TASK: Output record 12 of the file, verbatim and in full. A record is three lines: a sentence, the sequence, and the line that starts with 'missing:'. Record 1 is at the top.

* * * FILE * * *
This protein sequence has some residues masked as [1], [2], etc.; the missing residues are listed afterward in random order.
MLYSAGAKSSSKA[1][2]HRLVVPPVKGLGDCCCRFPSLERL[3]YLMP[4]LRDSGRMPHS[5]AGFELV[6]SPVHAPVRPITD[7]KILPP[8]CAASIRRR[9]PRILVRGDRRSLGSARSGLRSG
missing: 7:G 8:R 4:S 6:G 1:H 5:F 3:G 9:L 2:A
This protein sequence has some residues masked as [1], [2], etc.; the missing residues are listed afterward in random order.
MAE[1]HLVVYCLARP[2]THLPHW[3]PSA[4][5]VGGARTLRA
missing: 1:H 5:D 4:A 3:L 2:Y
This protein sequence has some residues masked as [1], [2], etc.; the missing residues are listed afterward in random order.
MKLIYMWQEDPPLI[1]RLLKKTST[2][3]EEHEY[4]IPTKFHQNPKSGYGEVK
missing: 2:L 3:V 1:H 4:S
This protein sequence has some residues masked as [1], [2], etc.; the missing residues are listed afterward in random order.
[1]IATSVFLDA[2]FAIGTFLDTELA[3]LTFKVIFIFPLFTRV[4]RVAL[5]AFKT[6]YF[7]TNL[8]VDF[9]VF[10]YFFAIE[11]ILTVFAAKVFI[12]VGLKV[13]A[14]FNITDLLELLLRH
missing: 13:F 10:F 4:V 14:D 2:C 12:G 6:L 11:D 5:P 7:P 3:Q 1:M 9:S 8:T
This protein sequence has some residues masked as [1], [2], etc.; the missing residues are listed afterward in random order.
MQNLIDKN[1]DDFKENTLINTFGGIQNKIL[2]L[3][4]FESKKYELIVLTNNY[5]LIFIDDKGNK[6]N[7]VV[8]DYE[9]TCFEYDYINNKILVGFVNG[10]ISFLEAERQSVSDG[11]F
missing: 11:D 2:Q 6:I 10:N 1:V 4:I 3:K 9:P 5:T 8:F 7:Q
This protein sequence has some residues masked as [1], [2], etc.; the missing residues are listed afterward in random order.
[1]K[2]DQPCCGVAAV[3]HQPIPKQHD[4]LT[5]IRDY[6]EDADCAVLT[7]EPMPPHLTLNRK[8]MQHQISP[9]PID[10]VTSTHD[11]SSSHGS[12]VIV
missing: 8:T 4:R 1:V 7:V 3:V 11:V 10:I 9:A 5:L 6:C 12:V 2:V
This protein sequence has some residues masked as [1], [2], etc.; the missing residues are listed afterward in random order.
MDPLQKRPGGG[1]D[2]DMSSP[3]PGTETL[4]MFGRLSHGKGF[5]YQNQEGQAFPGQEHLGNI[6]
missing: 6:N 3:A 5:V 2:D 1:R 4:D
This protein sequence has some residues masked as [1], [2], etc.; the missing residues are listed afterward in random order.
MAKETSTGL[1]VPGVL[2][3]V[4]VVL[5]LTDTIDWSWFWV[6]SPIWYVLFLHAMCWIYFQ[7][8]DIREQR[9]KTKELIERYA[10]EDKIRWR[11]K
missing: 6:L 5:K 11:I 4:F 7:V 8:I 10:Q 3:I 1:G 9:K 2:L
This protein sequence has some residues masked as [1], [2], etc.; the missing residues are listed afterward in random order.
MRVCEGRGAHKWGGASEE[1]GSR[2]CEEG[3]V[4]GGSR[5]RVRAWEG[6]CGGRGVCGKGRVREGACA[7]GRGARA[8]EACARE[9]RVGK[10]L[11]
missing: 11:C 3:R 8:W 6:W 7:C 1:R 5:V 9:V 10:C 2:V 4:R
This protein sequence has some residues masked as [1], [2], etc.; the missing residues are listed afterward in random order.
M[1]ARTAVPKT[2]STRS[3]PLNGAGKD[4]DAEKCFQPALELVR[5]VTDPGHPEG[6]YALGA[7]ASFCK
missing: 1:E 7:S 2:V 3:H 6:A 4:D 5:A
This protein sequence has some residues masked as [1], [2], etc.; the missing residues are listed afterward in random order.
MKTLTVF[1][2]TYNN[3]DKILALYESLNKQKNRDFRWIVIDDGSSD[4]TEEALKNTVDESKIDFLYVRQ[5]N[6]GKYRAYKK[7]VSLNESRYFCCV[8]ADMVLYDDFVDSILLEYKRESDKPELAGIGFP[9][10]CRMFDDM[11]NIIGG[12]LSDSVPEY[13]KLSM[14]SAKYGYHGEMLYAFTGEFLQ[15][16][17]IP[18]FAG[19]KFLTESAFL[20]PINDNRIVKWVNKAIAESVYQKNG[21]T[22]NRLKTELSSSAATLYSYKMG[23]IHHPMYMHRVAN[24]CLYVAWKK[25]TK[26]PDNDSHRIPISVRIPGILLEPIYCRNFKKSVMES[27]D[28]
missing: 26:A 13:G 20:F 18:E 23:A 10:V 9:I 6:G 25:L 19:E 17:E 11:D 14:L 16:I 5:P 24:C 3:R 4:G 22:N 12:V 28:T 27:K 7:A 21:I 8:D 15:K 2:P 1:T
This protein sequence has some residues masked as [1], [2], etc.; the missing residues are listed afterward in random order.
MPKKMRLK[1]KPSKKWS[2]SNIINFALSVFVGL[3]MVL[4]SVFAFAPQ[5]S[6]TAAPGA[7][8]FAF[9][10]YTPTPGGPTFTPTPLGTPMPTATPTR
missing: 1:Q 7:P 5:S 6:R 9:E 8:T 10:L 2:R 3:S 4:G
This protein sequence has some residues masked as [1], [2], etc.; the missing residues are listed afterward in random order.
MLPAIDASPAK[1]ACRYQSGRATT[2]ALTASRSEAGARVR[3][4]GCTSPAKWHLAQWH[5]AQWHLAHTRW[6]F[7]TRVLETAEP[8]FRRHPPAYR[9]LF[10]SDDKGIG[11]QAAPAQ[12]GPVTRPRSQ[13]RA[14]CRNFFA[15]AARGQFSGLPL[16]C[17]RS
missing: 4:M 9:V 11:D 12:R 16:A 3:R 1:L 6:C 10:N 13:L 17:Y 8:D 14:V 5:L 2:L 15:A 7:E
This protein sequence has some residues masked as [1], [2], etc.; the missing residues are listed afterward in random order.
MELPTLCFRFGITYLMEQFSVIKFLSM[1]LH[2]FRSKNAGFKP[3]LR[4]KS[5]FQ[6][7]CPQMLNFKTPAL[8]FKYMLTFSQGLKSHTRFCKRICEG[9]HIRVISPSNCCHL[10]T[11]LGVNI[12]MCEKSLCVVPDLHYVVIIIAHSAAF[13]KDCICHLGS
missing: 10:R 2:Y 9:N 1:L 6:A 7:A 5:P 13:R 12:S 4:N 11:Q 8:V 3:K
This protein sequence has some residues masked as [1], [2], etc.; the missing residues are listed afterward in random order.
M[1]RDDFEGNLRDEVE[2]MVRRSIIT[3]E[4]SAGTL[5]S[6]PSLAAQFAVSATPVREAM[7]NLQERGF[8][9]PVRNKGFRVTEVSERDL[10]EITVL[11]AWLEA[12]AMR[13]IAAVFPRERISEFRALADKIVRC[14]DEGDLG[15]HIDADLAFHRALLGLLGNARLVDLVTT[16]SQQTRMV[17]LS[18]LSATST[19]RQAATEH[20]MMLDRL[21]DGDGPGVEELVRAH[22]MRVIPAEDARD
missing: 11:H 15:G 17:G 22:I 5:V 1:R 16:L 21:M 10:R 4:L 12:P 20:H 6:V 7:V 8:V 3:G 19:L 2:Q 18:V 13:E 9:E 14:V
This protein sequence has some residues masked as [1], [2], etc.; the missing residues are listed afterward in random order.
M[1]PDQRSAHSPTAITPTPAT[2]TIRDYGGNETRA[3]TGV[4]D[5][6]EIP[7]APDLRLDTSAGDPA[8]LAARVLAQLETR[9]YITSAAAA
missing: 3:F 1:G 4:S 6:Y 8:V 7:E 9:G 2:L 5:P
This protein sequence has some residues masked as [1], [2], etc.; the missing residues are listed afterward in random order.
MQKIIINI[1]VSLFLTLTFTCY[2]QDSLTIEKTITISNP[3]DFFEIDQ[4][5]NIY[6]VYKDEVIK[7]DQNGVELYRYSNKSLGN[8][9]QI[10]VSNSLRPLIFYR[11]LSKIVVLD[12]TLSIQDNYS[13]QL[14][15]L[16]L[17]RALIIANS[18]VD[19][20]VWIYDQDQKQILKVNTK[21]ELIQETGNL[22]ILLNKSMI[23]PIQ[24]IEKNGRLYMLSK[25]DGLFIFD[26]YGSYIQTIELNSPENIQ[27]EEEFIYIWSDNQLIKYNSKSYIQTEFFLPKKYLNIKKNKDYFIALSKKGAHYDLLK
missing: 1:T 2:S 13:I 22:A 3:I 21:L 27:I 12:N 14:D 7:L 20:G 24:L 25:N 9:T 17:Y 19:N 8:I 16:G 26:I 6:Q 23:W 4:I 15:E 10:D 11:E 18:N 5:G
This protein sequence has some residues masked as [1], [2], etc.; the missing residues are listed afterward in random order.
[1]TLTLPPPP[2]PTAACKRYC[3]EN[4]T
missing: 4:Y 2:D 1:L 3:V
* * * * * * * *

This protein sequence has some residues masked as [1], [2], etc.; the missing residues are listed afterward in random order.
MPKKMRLK[1]KPSKKWS[2]SNIINFALSVFVGL[3]MVL[4]SVFAFAPQ[5]S[6]TAAPGA[7][8]FAF[9][10]YTPTPGGPTFTPTPLGTPMPTATPTR
missing: 1:Q 7:P 5:S 6:R 9:E 8:T 10:L 2:R 3:S 4:G